All the bottles tested well, but the S'well was the best:

Let's be honest, it's unlikely you'll be able to tell the difference between water at 38 or 40 degrees Fahrenheit. However, this test goes to show you don't have to break the bank to get a high-quality water bottle. And while the relatively expensive S'well (~ $45 and rarely go on sale) had the best, coldest results by far, some people might not actually want to drink near-freezing water all day. You could obviously solve that by putting in less ice (or none at all).

If you don't have design or brand preferences, go for the least expensive:

In the end, most of these bottles provide exceedingly similar performance. If you happen to like the way one brand looks over the other, go for it and make the purchase. Just make sure you wait until it's on sale and you see it on Slickdeals. We've seen some of these brands go for as low as $10 to $15, and they're all perfectly capable of keeping your water cool.

Buy These Water Bottles Here:

ThermoFlask

Lowest Price Ever on Slickdeals: $19.99 for a 2-pack

Regular Price: $24.99 for one bottle

Buy now from Costco

Buy now from Amazon

Contigo

Lowest Price Ever on Slickdeals: $9.98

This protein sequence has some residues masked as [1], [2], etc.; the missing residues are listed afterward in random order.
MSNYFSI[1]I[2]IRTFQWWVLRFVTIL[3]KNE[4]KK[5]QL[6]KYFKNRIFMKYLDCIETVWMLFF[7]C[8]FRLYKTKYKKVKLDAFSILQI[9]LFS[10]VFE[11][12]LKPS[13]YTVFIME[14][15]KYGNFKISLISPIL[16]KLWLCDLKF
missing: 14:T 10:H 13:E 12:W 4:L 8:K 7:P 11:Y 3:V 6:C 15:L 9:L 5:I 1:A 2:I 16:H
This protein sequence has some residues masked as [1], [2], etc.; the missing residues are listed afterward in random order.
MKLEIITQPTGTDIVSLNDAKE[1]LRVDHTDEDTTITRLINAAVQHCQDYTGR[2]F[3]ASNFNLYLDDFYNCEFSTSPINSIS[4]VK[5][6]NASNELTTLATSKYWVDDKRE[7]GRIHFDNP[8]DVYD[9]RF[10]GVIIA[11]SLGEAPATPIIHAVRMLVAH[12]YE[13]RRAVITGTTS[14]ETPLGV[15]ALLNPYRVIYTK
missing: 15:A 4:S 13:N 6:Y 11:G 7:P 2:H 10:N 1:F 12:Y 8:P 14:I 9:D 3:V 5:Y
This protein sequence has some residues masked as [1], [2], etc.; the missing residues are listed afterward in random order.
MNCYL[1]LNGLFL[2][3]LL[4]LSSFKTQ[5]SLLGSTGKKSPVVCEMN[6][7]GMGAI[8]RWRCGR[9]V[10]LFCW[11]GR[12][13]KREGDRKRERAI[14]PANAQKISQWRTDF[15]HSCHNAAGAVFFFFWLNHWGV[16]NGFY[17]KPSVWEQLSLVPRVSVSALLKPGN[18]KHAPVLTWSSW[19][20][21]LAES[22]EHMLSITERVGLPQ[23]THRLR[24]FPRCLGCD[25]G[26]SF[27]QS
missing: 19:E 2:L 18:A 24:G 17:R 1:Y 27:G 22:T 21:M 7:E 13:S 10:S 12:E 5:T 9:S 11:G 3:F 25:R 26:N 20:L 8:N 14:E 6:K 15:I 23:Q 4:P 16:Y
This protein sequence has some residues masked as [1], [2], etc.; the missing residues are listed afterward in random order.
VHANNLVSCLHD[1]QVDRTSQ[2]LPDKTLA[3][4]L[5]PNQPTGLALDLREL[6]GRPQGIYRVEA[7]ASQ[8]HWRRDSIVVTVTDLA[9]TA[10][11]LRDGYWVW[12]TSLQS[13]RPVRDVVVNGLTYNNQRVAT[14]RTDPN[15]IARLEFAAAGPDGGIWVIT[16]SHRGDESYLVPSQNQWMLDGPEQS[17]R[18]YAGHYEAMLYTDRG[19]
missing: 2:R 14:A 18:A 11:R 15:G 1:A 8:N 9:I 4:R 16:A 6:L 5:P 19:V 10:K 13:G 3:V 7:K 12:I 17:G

Regular Price: $18.45

Buy now from Walmart

Buy now from Amazon

Zojirushi

Lowest Price Ever on Slickdeals: $20.80

Regular Price: $27

Buy now from Target

Buy now from Amazon

Camelbak

Lowest Price Ever on Slickdeals: $11.10

Regular Price: $29

Buy now from Target

Buy now from Amazon

Yeti

Lowest Price Ever on Slickdeals: $16

Regular Price: $28

Buy now from Dick's

Buy now from Amazon

RTIC

Lowest Price Ever on Slickdeals: No deals

Regular Price: $18.99

Buy now from RTIC

Buy now from Amazon

Hydro Flask

Lowest Price Ever on Slickdeals: $16.19

Regular Price: $29.95

Buy now from REI

Buy now from Amazon

Klean Kanteen

Lowest Price Ever on Slickdeals: $12.39

Regular Price: $19.99

Buy now from Klean Kanteen

Buy now from Amazon

Mizu

Lowest Price Ever on Slickdeals: No deals

Regular Price: $30.95

Buy now from Dick's

Buy now from Amazon

S'well

Lowest Price Ever on Slickdeals: No deals

Regular Price: $45

Buy now from Nordstrom

Buy now from Amazon

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Do you own any of these water bottles? How do you like them? Let us know in the comments below! 



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About the Author

Liam Fitzpatrick is a Content Editor at Slickdeals in the Los Angeles office. He has written and edited for various digital publishers, including Ranker, Cracked, and Screen Rant. He's always got his eyes out for fresh deals, especially when it comes to entertainment and technology. If you ever want to talk about comic books, classic sci-fi, or Magic: The Gathering, he'll be ready and waiting.


Follow Liam on Twitter here (he's always down to chat about his cats): @slickdealsliam


18 Comments